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Hoffmann, R. A wiki for the life sciences where authorship matters. Nature Genetics (2008)

The kappa opioid receptor and food intake.

Many studies have suggested a role of opioid receptors in the modulation of food intake. Several distinct classes of opioid receptors have been postulated. In an attempt to establish which opioid receptor(s) modulate feeding we studied the effect of the kappa agonist, bremazocine, on feeding and compared its effects to the preferential mu agonist, morphine, and the mixed kappa-sigma agonist, butorphanol and the kappa agonist, ethylketocyclazocine. Bremazocine increased feeding to the same extent as morphine and was less potent than the mixed agonist/antagonists. The bremazocine effect demonstrated a bell-shaped dose response curve. Daily administration of bremazocine or morphine enhances the effect on increasing food intake. However, this effect of daily injections on enhancing food intake is not present when animals receiving morphine are crossed over to bremazocine and vice versa. The bremazocine effect is enhanced by diprenorphine and not inhibited by naloxone. Low doses of the dopamine antagonist, haloperidol, enhance the bremazocine effect and higher doses inhibit it. Finally, using another kappa agonist, tifluadom, we showed that the effect on food intake is stereospecific. Our studies provided further evidence for a role for the kappa opioid receptor in feeding. However, they also suggest that more than one subpopulation of opioid receptors is involved in feeding modulation.[1]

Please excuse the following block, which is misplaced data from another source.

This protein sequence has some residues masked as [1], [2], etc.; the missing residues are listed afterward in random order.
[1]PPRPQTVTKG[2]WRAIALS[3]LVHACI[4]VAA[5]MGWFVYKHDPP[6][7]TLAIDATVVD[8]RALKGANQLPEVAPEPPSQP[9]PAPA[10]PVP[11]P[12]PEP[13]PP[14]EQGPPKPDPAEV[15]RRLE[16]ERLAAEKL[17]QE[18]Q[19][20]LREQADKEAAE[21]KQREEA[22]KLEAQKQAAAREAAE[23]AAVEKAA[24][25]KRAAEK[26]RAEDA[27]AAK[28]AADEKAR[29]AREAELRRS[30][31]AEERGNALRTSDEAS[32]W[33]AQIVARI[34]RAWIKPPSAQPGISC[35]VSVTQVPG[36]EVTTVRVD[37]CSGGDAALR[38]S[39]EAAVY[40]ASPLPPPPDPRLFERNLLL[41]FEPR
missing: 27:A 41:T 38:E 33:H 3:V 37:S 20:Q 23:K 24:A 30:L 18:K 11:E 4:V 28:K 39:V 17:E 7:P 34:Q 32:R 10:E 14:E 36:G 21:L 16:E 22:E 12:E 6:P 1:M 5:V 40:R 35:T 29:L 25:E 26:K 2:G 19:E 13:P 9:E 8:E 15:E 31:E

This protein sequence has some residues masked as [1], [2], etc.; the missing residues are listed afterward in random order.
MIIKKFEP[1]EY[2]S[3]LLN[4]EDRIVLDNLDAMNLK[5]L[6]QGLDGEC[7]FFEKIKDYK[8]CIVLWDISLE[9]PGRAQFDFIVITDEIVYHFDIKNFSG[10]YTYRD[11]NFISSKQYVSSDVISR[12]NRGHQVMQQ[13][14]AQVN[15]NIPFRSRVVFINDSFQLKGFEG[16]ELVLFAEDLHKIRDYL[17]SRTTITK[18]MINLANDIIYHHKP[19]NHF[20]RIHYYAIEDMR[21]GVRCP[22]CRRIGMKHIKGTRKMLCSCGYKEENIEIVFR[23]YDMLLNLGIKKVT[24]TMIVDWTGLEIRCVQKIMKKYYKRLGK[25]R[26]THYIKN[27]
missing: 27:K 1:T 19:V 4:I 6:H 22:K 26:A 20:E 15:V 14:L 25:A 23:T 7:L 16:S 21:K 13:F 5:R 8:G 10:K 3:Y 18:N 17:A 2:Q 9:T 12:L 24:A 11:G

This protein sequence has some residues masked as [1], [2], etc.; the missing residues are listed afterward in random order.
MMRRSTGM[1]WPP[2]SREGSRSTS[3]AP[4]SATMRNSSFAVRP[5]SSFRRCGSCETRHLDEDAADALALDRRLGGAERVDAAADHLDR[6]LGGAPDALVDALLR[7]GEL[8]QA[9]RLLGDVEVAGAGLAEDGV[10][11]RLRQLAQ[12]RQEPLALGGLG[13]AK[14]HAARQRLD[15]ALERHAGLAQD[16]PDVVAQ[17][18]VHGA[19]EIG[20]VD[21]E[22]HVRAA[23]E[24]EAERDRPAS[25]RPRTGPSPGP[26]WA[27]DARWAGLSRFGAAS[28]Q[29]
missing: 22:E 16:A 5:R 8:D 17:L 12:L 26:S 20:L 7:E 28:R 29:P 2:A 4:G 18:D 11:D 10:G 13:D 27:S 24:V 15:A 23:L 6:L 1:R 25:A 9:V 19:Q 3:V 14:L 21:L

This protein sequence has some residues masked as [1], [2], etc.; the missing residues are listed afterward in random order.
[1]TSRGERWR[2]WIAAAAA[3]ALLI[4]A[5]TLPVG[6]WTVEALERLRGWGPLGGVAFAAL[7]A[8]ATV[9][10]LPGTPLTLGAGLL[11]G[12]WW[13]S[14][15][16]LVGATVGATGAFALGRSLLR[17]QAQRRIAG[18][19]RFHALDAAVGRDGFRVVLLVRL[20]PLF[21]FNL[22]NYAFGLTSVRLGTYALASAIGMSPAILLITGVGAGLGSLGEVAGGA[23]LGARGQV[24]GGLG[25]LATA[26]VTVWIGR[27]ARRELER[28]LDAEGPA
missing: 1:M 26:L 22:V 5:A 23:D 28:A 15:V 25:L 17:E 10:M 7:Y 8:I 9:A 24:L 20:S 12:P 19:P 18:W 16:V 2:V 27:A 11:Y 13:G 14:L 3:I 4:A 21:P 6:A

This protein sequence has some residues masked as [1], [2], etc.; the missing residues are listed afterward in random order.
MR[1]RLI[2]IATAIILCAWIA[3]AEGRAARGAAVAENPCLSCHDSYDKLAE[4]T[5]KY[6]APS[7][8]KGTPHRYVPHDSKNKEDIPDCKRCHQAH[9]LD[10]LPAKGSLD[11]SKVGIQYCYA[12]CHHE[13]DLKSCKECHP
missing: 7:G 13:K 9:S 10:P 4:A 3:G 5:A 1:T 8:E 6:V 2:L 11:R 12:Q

1. The kappa opioid receptor and food intake. Morley, J.E., Levine, A.S., Kneip, J., Grace, M., Zeugner, H., Shearman, G.T. Eur. J. Pharmacol. (1985) [Pubmed]
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